For example, Maurer said information contained in the OPM files could be used to construct very detailed profiles of individuals working in key positions in the federal government. That profile, in turn, could be used to construct sophisticated spear-phishing attacks on those individuals, earning their trust only to steal more information or download malware.

“If it turns out this was a state actor, you could easily see how they could use this [data] for intelligence purposes,” Maurer said. “If we’re talking about spear-phishing attacks, these could also be used to steal even more data down the road that’s confidential.”

Maurer said that this wealth of private data isn’t just valuable now, but could be held onto for years when it may, in fact, become even more valuable.

“Or you could even imagine them storing the data and seeing more junior officers who are rising through the ranks, all that information in their security clearance documentation, that would become much more useful as they rise to senior positions for a variety of purposes,” he said.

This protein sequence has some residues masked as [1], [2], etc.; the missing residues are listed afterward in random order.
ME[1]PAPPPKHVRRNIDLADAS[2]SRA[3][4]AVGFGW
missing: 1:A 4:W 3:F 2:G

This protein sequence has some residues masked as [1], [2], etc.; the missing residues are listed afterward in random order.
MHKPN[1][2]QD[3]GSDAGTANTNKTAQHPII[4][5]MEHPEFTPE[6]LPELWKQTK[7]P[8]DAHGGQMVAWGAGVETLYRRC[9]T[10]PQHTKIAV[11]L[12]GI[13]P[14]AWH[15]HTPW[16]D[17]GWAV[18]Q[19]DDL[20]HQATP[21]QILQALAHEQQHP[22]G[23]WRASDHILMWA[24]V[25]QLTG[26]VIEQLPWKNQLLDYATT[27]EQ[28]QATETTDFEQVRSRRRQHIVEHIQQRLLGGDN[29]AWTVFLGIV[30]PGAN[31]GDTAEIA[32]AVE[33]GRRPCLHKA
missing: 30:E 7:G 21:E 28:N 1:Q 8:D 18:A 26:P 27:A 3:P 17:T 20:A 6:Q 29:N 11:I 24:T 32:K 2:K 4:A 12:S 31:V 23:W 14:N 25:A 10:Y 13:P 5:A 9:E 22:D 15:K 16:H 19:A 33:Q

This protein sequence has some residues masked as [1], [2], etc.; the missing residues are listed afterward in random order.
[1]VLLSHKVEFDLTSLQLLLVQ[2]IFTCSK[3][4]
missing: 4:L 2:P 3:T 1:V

Both Maurer and Auffret said that encryption is one of the more successful tools to fight hackers, not because it prevents intrusions but it renders the data useless without the encryption keys. The OPM data was not encrypted.

Given the vast amounts of information OPM manages, and the ease of hacking these days, analyst Auffret says it’s unlikely OPM, or any other larger governmental agency, could ever secure its entire system.

“It’s very difficult to secure everything, but if you prioritize key assets such as personnel databases, the industrial control systems and financials, then you have a much better chance of being successful,” he said.

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    Doug Bernard

    Doug Bernard covers cyber-issues for VOA, focusing on Internet privacy, security and censorship circumvention. Previously he edited VOA’s “Digital Frontiers” blog, produced the “Daily Download” webcast and hosted “Talk to America”, for which he won the International Presenter of the Year award from the Association for International Broadcasting. He began his career at Michigan Public Radio, and has contributed to "The New York Times," the "Christian Science Monitor," SPIN and NPR, among others. You can follow him @dfrontiers.